Fishing in the Big Thompson River or splashing in the water at the Lake Estes Marina are just two of the many blessings of clean, safe water. Clean water is essential to life. The Upper Thompson Sanitation District (UTSD) is a valued community asset, owned by its customers, and performs an invaluable environmental service by treating polluted water from homes, businesses, and industries, and returning safe, clean water back to the environment. Throughout the Estes Valley the District manages a vast network of collection pipes, manholes, and pump stations that work together quietly and without interruption, delivering up to 2 million gallons of raw wastewater daily to the District’s treatment facility. The treatment facility removes many contaminates like organic material, fats, oils, greases, ammonia, nitrogen, phosphorus, heavy metals, and harmful bacteria. Born out of the expanded EPA clean water act of 1972, the District’s treatment facility was constructed in 1973 and considered, at the time, to be state of the art technology. Treatment processes included, ozone disinfection, and additional processes utilizing pressure filtration, and biological polishing of the effluent before discharge to the Big Thompson River.
The treatment plant and collection system have survived three major floods and have met the challenges of sustaining environmental stewardship for almost fifty years. Today the District faces the challenge of an aging treatment facility approaching a fifty-year service life and unable to reduce nutrients (total nitrogen, total phosphorus), metals, and temperature to anticipated future water quality standard effluent levels. Although staff have maintained District resources in excellent condition, the wastewater treatment facility (WWTF) and lift stations lack operational flexibility, do not meet 2020 building codes (building, electrical, and fire), standards and regulations, and are approaching the end of their useful life, with deteriorating structures and equipment and hard to find replacement parts. District Manager, Chris Bieker notes, “As wastewater flow and loadings continue to reach rated capacity, it will become increasingly difficult to remove structures from service for maintenance. ” The current WWTF resides on approximately three acres of Bureau of Reclamation land. Existing site constraints were a major factor in the District’s decision to look elsewhere for solutions. “We just don’t have the space to add modern treatment technology, ” Bieker said. “The cost to maintain as well as retrofit existing structures for new purposes, require significant modification and investment,” Bieker added.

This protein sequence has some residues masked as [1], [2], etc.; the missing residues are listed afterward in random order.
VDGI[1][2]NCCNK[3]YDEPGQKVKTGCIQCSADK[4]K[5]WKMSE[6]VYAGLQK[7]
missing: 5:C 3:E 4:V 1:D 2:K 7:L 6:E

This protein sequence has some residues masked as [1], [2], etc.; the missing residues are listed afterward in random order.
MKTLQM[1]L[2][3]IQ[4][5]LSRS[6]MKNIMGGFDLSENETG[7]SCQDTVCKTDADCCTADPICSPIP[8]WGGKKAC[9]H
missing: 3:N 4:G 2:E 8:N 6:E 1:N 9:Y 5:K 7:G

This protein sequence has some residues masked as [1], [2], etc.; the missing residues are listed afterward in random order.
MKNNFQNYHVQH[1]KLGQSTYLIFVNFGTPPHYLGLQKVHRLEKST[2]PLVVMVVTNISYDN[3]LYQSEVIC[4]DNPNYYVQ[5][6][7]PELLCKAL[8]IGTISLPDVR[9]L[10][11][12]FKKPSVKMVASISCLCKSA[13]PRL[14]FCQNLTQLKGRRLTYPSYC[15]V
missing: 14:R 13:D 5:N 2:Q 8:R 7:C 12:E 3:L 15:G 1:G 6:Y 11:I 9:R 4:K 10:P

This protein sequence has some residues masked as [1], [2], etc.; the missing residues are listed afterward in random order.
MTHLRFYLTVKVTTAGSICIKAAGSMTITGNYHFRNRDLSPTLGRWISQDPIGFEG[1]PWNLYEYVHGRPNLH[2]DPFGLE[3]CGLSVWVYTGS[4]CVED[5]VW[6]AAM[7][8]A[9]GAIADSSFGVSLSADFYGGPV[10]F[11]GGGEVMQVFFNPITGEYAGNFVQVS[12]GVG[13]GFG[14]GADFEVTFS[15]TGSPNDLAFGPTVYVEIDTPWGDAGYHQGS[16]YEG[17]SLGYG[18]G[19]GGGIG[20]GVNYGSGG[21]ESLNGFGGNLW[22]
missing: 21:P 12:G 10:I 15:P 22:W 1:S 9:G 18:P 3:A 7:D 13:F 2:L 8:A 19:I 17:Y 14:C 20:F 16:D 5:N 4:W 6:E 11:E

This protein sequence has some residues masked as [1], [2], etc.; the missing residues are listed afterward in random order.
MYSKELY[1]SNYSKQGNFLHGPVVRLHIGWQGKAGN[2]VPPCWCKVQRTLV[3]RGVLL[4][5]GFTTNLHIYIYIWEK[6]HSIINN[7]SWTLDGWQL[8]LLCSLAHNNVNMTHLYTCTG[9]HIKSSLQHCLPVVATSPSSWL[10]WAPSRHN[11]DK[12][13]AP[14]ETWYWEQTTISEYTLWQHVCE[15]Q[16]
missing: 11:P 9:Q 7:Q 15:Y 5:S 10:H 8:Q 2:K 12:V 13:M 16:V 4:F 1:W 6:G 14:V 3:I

Cost of Service Study Completed, Rate Increase adopted
To meet the challenges of tomorrow, the District initiated in 2019 and completed in the spring of 2020, a cost of service study using utility financing consulting firm, Raftelis Consultants, Inc. The goals of the rate study were to develop a financial plan for the District to ensure financial sufficiency, meet operation and maintenance costs, ensure adequate funding for capital replacement and refurbishment needs, and improve the overall financial health of the District. “We needed a plan for future financial challenges, including debt service coverage requirements and capital needs, specifically the construction of a new treatment plant,” Bieker said. The District’s system development fees were also updated for new development. Utilizing the cost of service study findings, at the May 19, 2020 District board meeting, the Board of Directors voted unanimously to adopt an 11% rate adjustment for the years 2021, 2022, and 2023.
In 2018, the District purchased 9 acres, located just east of Mall Road as the site of the new wastewater treatment facility. Preliminary site work and facility design is in progress with construction start date tentatively scheduled for spring of 2022. “Acquiring the property for the new wastewater treatment facility was a pivotal event and the culmination of years of planning and hard work,” Bieker noted. When completed, the new treatment facility will meet upcoming strict water quality standards, incorporate much needed operational flexibility, provide state of the art function, design, growth, and sustainability. Most importantly, the District can continue its mission of serving its customers and protecting the environment. “You need clean water to support wildlife, and preserve natural habitat,” Bieker said. “Clean water is critical to the Estes Valley and is one component that makes this a great place to live, work, and play. With five million people a year visiting Rocky Mountain National Park and the Estes Valley, our economy relies on a healthy natural environment. As the environmental pressure on the valley grows, we must neutralize that impact. We are really excited,” Bieker said. “The UTSD stands ready to serve our customers and this community, now and into the future.”